Common Trending and QC tools:

tqs = Trending and Quality Control System
*make printable   new: see also:

v1.3: new: BasicPlot
v1.3.1: new: get_avgkeyval, get_avgfromhdrlist
v1.3.4: new: overexp, overexp_fromlist
v1.3.6: AssociationBlock: new method get_mcal
v1.3.8: AssociationBlock: new method get_prolist
v1.3.9: new: get_keyval
v1.3.10: improvements for ImagePlot and AssociationBlock
v1.3.11: new: get_arr
v1.3.14: new: get_wavearray
v1.4: new: BarPlot
v1.5: new: arr_MAD

- overview of pyQC
- pyQC script structure

[ used databases ] databases none
[ used dfos tools ] dfos tools processQC, writeQC, scoreQC
[ output used by ] output used by certifyProducts
[ upload/download ] upload/download none

pyQC: library

0. Overview of content

1. input/output
def set_logging set logging level and format of logging messages
class basic_options replaced by basic_parser, kept for backward compatability
class wrapper_options replaced by wrapper_parser, kept for backward compatibility
def print_message replaced by, etc.; kept for backward compatibility
class get_options replaced by basic_parser, kept for backward compatability
def get_from_NGAS download a raw, header, or product file from NGAS
def find_fits find a fits file that has specified header keys
def find_mcal find a fits file (calibration product) with specified PRO.CATG
class ConfigFile representation of ASCII configuration file (DFOS style)
class AssociationBlock representation of AB contents
def get_confname get name of config file for importing script-specific configuration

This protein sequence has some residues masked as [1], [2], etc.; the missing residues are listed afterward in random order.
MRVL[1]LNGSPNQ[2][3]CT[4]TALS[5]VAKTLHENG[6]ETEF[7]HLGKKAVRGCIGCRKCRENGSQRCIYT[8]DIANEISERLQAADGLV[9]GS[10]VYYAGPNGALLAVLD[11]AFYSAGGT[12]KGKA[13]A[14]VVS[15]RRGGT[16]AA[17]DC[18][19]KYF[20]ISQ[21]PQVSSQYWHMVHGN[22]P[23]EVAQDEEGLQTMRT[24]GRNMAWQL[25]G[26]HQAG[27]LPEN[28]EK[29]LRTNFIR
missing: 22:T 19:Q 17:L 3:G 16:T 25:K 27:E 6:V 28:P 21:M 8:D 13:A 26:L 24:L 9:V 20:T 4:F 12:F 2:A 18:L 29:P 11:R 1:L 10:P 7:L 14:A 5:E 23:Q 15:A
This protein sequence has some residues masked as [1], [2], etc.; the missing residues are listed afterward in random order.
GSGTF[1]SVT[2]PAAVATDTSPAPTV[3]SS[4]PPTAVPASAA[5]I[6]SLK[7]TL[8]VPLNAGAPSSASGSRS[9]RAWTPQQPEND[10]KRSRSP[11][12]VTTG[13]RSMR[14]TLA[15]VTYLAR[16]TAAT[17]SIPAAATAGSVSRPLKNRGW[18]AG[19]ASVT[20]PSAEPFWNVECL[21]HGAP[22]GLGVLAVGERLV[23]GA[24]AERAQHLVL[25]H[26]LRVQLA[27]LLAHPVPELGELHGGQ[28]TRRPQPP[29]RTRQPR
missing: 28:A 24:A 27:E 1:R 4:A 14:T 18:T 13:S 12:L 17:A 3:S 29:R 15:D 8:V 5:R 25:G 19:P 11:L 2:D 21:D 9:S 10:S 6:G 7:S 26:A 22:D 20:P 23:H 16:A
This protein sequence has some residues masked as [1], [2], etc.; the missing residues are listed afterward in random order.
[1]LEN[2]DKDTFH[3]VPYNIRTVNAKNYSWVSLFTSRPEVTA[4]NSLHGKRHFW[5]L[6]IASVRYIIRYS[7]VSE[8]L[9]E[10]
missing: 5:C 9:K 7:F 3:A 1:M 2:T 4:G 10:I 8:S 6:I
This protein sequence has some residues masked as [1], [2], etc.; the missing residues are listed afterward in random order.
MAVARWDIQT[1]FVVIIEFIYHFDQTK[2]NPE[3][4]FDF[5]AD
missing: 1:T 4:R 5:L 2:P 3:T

2. mathematics/statistics
def histogram returns histogram of 2D image [WH]
def residuals returns residuals in Gaussian fit [WH]
def pval returns Gauss function values [WH]
def arr_median returns median of 2D image
def arr_stddev returns standard deviation of 2D imaging
def arr_MAD returns Median Absolute Deviation [WH]
def im_divide image division taking care of division by zero
3. convenience functions to access fits header keys and data
def get_keyval returns value of header key
def get_avgkeyval returns average of two header key values
def get_avgfromhdrlist returns average and rms of a keyword value across a list of headers
def get_wavearray returns an array with wavelengths calculated from CRVAL, CRPIX, and CDELT
def get_arr returns data array (image) from HDU and replaces NAN values with default value
def overexp returns number of over-exposed pixels from a single frame
def overexp_fromlist returns maximum number of over-exposed pixels from a list of frames
4. QC plotting
class BasicPlot plots 1D data
class LinePlot plots cuts through 2D images